We are pleased to have Drew Slattery publish his article on Dirt to Dinner. Drew is the Human Dimensions of Change Lead for Farm Journal’s Trust In Food, where he applies human dimensions theory to empower agricultural producers in the U.S. to continuously improve their operations’ environmental, financial, and social outcomes.
A lack of transparency into food production is one of the fastest-rising concerns among U.S. consumers. Plenty of people want to know they are buying food products that were ethically and sustainably produced – and for good reason. General Mills, Walmart, and McDonald’s are just a few of those companies whose sustainability reports are showing transparency in their supply chains.
But building this transparency from grocery store shelf to farmgate isn’t as easy as it sounds.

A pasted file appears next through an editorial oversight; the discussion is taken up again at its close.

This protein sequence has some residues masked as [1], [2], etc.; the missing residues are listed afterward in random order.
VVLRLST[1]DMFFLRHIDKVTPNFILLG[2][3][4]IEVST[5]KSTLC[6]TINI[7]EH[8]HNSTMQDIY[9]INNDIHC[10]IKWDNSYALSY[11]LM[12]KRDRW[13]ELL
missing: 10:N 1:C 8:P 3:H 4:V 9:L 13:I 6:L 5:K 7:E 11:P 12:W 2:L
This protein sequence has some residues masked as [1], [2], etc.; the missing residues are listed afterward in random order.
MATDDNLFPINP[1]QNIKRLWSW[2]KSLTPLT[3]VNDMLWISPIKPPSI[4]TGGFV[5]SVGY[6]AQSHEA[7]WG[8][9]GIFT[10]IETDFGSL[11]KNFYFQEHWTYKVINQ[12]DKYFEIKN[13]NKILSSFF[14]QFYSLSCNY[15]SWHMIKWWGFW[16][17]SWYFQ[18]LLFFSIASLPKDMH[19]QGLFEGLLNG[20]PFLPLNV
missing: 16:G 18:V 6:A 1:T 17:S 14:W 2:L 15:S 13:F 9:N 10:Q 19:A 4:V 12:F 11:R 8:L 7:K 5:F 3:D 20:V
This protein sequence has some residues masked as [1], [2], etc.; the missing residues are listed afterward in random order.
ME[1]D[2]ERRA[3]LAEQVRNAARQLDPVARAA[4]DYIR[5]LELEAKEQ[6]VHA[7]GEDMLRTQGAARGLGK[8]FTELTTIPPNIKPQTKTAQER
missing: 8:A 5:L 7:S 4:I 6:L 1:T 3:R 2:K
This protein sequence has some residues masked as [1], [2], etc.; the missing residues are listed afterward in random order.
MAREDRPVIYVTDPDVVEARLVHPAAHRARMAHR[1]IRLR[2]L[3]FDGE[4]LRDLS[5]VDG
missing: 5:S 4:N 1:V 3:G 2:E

What you might not realize is that asking farmers for data about how they produce their harvest is akin to asking someone to show you their family’s detailed medical records. Would you be comfortable if your friends and neighbors had access to a detailed report on your health? Even if farmers are willing to open their record books, the supply chain systems that rely on agricultural products are incredibly complex, and that data can be lost along the way.
Enter: Agriculture’s digital transition.
By collecting data each season through digital tools and managing that data through a software platform, farmers are helping make transparency easier for the supply chain to achieve, all while improving the efficiency of the decision-making processes for their operation.
The companies involved are significant. As an example, Project Mineral, formerly Google X, has a robotic buggy that roams the fields capturing data to enhance farm productivity.
And John Deere has a field-sharing data management system to fully integrate equipment used for tilling, planting, and harvest.
And then there is Descartes Labs which has geospacing technology that consolidates information such as crop yields in certain parts of a country. And this is a very short list of companies in an ever-expanding industry.